Baby and Bathwater
Christians believe that God has revealed himself in the Incarnation of Jesus Christ. This took place in history in a time and place with a premodern ontology. In this ontology, it was taken for granted that angels and demons intervened in human affairs, miracles were commonplace, mental illness and epilepsy were caused by demonic possession, skin conditions and bodily emissions were ritually polluting, women were subservient to men, and homosexual orientation was a perverse choice rather than an innate tendency…The list could go on. Trying to distinguish the core truths of Christianity from the assumptions of the historical context in which they were revealed is a fascinating and notoriously difficult project.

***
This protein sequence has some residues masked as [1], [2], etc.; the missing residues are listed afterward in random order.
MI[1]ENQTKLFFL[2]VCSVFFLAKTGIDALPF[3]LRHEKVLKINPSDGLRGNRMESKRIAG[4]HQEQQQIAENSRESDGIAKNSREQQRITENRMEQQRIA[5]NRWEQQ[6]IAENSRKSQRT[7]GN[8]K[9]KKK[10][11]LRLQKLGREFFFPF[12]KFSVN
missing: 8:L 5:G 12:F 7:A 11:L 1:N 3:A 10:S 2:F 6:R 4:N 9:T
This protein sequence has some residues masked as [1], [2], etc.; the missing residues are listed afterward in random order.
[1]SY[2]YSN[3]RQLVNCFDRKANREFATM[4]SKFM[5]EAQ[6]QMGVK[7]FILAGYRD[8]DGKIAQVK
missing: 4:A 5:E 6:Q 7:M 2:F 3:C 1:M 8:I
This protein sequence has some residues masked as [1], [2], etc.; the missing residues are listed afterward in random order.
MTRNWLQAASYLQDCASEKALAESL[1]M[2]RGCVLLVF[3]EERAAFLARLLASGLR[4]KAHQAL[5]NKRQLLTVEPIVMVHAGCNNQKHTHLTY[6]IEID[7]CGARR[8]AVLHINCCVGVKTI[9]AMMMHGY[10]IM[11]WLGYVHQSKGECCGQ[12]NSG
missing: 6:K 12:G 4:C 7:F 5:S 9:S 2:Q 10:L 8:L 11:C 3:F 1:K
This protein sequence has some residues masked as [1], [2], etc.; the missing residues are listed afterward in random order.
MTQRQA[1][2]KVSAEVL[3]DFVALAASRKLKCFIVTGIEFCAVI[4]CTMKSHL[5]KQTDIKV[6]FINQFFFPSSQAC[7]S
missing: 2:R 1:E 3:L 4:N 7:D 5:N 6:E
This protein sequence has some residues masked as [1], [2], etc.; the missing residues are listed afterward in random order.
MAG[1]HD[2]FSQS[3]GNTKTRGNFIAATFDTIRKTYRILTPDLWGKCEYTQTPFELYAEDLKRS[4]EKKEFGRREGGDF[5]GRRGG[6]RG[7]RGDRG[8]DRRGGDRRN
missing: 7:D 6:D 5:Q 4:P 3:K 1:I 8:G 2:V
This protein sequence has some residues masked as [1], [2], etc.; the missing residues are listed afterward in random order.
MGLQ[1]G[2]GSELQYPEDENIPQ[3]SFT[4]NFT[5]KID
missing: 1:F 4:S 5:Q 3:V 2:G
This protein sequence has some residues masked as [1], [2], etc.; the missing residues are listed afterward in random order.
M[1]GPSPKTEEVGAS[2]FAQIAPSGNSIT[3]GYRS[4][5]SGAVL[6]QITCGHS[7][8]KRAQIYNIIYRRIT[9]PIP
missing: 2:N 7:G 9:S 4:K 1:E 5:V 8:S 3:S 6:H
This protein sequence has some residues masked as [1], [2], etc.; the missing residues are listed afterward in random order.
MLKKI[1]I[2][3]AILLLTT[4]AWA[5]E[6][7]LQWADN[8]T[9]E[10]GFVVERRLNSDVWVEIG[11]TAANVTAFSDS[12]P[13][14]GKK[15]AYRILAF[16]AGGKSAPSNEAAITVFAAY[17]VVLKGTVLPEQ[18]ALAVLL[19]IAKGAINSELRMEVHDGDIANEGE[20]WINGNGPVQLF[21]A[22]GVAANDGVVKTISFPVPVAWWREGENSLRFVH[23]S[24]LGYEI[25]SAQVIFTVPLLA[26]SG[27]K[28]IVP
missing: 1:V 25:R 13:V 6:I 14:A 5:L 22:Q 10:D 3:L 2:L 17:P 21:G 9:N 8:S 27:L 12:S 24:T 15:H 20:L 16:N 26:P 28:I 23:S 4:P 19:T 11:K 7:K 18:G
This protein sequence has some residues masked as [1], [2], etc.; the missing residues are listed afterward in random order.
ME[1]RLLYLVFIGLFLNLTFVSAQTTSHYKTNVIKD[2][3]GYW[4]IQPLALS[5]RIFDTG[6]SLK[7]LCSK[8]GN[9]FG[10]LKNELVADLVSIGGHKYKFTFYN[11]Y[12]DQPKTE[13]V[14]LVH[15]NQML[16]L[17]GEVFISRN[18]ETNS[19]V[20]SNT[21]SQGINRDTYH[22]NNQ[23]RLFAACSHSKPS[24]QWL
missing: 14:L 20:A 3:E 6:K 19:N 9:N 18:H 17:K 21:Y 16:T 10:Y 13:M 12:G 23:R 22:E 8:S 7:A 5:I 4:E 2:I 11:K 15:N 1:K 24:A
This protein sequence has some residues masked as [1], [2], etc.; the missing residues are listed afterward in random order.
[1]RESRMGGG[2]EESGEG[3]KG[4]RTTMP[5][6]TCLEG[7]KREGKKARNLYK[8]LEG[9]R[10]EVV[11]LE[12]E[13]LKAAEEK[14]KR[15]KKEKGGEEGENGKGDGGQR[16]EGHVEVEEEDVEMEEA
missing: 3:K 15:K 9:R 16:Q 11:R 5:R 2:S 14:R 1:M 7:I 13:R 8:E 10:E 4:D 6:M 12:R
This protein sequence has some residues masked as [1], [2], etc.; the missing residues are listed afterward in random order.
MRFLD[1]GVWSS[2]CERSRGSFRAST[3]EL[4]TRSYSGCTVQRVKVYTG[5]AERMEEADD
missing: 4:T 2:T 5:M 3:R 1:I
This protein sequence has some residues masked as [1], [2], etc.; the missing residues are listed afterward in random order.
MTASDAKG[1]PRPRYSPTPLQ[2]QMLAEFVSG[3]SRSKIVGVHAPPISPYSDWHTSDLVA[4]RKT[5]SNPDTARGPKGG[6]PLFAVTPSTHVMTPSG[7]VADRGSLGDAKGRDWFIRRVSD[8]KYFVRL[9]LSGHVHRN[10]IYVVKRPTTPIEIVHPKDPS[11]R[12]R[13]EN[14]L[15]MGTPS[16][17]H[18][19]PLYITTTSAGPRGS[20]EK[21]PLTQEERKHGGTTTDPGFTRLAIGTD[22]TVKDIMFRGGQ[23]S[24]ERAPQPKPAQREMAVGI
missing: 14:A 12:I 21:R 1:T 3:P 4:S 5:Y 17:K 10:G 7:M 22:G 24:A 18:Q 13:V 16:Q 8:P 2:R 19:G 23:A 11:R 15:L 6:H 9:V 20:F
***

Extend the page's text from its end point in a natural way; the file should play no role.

Biblical literalists resolve the issue by simply buying into the first century ontology: no bathwater, no baby! Liberal protestants, to a greater or lesser degree, simply reduce the New Testament to what the modern mind finds reasonable. For Catholics and other members of other ancient churches, the problem is mitigated to some extent by appeal to Tradition as interpreted by the teaching Church. However the creeds and doctrines of the Church are also often expressed in a premodern conceptual framework. So, again, as with Protestant fundamentalists, conservative Catholics refuse to recognise the problem and liberal Catholics feel entitled to make it up as they go along!
Which leaves us with the problem: What is baby and what is bathwater?